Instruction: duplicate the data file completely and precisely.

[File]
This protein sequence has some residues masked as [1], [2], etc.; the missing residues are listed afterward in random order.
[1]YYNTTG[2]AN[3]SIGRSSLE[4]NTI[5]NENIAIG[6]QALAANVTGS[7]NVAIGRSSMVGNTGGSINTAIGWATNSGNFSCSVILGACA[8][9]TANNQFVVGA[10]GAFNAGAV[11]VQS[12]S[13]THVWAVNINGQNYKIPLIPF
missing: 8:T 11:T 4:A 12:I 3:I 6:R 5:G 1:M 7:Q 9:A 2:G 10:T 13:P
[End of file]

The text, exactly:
This protein sequence has some residues masked as [1], [2], etc.; the missing residues are listed afterward in random order.
[1]YYNTTG[2]AN[3]SIGRSSLE[4]NTI[5]NENIAIG[6]QALAANVTGS[7]NVAIGRSSMVGNTGGSINTAIGWATNSGNFSCSVILGACA[8][9]TANNQFVVGA[10]GAFNAGAV[11]VQS[12]S[13]THVWAVNINGQNYKIPLIPF
missing: 8:T 11:T 4:A 12:I 3:I 6:R 5:G 1:M 7:Q 9:A 2:G 10:T 13:P